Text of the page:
There are many different types of solar water heater ranging from simple solar camping showers to whole house evacuated tube solar heating systems. Each type of system has its benefits and disadvantages and of course the variation in price can be extreme.
In this article we will look at solar Bread Box (aka Batch) heaters. These are very cheap to put together, very reliable, require no pump, controller or electricity, and can be put together with simple easy to source components.
Solar Bread Box Heater
A solar bread box heater can be used where mains water is available, and it pre-heats water before it reaches the boiler. (Note that this may not work with some combi boilers if their internal electronics often cannot deal with water over 30 degrees Celcius entering the boiler where it expects cold water to come in.)
Pictured above is a schematic of a bread box based solar water heating system. Mains water enters the solar heater at the bottom where it sits and gets heated up by the sun. When someone turns on the hot tap (drawing water from the boiler), the water warmed in the bread box is pushed (by mains water pressure) into the bottom of the boiler. Here it is heated further (if necessary) by the boiler until the water reaches the temperature set on the thermostat.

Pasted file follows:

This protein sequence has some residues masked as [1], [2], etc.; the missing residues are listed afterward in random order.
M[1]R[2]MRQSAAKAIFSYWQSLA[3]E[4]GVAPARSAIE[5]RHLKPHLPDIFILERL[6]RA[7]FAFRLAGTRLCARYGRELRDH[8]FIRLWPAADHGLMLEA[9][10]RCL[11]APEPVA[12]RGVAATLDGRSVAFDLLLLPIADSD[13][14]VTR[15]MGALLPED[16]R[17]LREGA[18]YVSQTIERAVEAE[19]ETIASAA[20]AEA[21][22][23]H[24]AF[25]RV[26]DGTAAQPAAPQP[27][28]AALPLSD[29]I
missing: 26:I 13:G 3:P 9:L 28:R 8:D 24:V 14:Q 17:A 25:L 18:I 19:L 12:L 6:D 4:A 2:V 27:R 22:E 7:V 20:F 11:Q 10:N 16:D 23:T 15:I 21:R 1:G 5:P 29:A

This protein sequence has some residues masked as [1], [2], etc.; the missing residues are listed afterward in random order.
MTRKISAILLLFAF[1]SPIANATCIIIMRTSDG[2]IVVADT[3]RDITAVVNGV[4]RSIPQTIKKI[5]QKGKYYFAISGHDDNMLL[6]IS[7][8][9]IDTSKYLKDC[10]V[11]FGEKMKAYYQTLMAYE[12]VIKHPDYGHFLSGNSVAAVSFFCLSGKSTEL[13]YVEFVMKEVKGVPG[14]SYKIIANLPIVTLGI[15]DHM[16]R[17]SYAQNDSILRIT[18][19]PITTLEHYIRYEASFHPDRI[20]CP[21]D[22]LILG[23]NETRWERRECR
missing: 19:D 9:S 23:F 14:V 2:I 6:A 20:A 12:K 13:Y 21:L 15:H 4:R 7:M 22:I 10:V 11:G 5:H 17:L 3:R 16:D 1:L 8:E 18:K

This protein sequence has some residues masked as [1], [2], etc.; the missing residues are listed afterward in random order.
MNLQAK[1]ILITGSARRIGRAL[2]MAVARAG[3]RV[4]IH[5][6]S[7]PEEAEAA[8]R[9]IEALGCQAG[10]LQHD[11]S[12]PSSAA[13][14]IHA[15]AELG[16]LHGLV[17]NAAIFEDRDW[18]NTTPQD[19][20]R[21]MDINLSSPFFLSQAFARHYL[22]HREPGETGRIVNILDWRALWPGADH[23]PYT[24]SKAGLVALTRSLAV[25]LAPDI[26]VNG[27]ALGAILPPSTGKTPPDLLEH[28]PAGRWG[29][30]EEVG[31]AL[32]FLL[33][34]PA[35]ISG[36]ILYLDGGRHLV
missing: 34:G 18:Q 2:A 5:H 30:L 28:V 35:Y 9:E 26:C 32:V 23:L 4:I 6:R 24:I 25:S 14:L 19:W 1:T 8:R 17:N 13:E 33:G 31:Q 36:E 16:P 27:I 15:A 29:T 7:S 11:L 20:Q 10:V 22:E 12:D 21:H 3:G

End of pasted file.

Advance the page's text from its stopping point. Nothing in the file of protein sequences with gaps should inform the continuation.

A standard electric water heating tank makes a perfect batch heater when it is painted black. This tank just needs to be fitted into a well insulated wooden box (or old fridge or freezer) with a glass window on one side through which the sun can shine. In the northern hemisphere the heater should be fitted facing southwards to maximise the solar radiation absorbed by the water in the tank.
Every degree you pre-heat water using such a bread box heater, is one degree you do not need to heat it with your boiler – therefore even the most basic system will save money and reduce your energy costs.
If you have a greenhouse then if the tank can be fitted high up near the apex of the roof, it is possible to get vast amounts of hot water for 9 months of the year at the same time as preventing the greenhouse from getting too hot.
In locations where frost is likely in the winter, ideally the batch heater (and pipework) should be fully drained so that no pipes burst. Mains water typically arrives at homes (in the UK) at around 5-7 degrees Celcius. Therefore, if it is cooler than that (and not sunny) outside, this heater would actually cool the water before it gets to the boiler. Since this is hardly ideal, a valve should be fitted so that you can manually configure the system to bypass the heater at these times.
For a basic guide to soldering copper pipe, click here.